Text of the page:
As experienced sound engineers will tell you, the main role of that discipline is to solve problems. We didn't need experience to tell us we had problems, namely lack of ability and lack of equipment compounded by lack of volume. How did we solve the lack of discernible percussion when a drum kit was out of financial reach? Simple: telephone books. I grabbed the collection of current and expired Bell Telephone yellow and white page directories from under the living room end table and assembled an ad-hoc "drum set" for Dale to pound.
Our acoustic guitar and telephone book duo rehearsed admirably for about two weeks in my mother's living room. We went by the name, "Mitochondria" because it sounded suitably "prog rock" in the fashion of the day. We had no agenda beyond trying to make any kind of sound and see what would happen.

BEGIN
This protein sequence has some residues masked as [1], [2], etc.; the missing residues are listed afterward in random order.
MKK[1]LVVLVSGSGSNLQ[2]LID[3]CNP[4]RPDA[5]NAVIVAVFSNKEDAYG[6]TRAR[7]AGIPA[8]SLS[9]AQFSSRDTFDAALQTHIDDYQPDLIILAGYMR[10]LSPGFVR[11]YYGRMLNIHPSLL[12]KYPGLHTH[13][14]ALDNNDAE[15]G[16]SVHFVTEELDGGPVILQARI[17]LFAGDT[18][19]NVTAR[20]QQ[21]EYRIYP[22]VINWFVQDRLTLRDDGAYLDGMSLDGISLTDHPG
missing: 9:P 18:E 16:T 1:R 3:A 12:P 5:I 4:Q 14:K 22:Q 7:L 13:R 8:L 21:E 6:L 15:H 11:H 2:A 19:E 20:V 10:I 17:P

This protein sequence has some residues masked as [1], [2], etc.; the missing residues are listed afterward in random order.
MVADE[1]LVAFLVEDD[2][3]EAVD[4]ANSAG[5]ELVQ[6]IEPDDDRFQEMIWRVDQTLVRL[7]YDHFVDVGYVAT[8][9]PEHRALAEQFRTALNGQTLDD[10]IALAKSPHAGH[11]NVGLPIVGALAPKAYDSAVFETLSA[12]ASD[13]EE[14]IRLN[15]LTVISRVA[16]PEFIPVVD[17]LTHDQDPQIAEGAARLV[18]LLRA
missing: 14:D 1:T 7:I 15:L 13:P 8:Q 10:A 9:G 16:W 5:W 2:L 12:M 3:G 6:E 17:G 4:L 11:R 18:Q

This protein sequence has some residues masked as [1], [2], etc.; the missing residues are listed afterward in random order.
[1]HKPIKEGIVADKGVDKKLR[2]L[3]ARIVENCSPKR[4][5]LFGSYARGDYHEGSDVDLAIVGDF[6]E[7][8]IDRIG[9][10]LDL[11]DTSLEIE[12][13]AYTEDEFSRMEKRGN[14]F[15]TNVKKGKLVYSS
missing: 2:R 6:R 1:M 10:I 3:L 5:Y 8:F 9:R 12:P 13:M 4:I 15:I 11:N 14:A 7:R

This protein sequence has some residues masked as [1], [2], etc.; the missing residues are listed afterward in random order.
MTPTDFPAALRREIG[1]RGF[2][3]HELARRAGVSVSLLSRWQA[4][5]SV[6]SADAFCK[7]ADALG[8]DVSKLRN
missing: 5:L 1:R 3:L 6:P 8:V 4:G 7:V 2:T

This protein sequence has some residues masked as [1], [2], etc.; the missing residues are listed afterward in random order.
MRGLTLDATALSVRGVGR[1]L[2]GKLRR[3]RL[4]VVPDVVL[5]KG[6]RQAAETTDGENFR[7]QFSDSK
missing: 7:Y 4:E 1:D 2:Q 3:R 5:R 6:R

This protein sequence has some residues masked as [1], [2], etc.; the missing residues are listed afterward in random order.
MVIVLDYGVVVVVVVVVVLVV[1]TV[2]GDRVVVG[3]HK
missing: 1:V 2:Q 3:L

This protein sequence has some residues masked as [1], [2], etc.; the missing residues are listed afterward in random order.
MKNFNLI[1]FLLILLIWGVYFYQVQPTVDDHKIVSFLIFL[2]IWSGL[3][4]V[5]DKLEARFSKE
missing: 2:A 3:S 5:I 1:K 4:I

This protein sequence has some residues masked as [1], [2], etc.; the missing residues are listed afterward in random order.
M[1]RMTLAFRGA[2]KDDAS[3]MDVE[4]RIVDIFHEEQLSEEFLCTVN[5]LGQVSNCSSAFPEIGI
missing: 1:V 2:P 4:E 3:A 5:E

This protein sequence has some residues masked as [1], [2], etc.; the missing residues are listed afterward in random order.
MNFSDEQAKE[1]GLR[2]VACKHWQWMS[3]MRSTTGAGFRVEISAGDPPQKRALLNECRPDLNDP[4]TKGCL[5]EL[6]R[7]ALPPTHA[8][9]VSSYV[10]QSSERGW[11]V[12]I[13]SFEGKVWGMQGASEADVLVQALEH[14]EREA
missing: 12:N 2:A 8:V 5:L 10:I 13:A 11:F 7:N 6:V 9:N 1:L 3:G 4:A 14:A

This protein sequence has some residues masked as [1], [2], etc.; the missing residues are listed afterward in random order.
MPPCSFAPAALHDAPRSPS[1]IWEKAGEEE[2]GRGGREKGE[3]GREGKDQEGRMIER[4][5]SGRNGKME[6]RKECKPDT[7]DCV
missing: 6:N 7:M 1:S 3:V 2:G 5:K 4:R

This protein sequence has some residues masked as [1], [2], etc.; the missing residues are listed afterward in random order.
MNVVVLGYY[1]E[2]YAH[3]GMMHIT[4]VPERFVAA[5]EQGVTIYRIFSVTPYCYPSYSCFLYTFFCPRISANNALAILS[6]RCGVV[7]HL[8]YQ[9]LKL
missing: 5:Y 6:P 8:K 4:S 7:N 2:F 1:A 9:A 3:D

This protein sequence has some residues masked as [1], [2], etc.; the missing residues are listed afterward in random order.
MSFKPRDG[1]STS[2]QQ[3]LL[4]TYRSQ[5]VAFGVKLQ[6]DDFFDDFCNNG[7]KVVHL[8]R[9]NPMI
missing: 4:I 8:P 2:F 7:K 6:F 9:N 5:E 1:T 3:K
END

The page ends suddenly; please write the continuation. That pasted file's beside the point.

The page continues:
As those couple of weeks drew to a close, a grim realization came upon us; we really needed a more capable player to help us find our way. It was Dale who said, "There's a guy with a guitar who lives a couple of blocks away from me named Gray Howes. Do you know him?" "Gray Howes!” I answered, "Yeah, I played baseball with him years ago. I've seen him around here and there. I heard he played piano. I didn't know he played guitar, too."
Now, I believe I'd seen glimpses of Gray around the village, probably at Fourth of July parades or at the Erie County Fair in the midst of a crowd of people. We hadn't had direct contact since our little league season because he attended a different elementary school (he of Pleasant Avenue School, me of Charlotte Avenue School). The schools were far enough apart that we had no contact with those kids unless extra-curricular activities intervened.